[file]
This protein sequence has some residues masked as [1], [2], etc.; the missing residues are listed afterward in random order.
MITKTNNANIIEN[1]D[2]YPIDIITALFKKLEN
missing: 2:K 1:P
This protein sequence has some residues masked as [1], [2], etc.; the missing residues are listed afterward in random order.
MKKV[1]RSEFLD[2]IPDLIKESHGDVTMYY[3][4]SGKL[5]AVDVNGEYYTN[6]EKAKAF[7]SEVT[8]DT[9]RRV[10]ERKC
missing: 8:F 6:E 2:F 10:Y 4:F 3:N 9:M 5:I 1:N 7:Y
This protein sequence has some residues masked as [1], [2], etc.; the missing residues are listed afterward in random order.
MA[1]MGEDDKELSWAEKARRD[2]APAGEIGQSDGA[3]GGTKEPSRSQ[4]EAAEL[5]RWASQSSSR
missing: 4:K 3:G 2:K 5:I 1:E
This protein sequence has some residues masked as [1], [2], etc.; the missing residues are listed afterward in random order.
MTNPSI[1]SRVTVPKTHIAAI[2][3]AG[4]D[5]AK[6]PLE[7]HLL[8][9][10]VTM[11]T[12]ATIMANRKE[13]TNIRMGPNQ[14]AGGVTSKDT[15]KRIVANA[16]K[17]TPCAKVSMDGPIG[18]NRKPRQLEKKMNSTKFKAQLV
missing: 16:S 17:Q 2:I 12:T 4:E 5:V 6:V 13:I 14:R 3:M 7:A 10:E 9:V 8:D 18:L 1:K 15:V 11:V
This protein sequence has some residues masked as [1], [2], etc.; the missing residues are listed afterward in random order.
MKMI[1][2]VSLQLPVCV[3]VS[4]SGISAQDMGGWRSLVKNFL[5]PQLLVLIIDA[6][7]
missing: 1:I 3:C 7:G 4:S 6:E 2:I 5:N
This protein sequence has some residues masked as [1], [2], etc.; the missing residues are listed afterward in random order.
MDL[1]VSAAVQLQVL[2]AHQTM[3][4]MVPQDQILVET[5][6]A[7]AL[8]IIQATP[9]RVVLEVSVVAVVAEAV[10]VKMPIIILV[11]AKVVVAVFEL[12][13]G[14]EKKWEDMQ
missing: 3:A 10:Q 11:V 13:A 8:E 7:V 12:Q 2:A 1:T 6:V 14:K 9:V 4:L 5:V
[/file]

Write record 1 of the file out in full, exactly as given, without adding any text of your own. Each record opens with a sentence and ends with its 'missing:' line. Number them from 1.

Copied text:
This protein sequence has some residues masked as [1], [2], etc.; the missing residues are listed afterward in random order.
MITKTNNANIIEN[1]D[2]YPIDIITALFKKLEN
missing: 2:K 1:P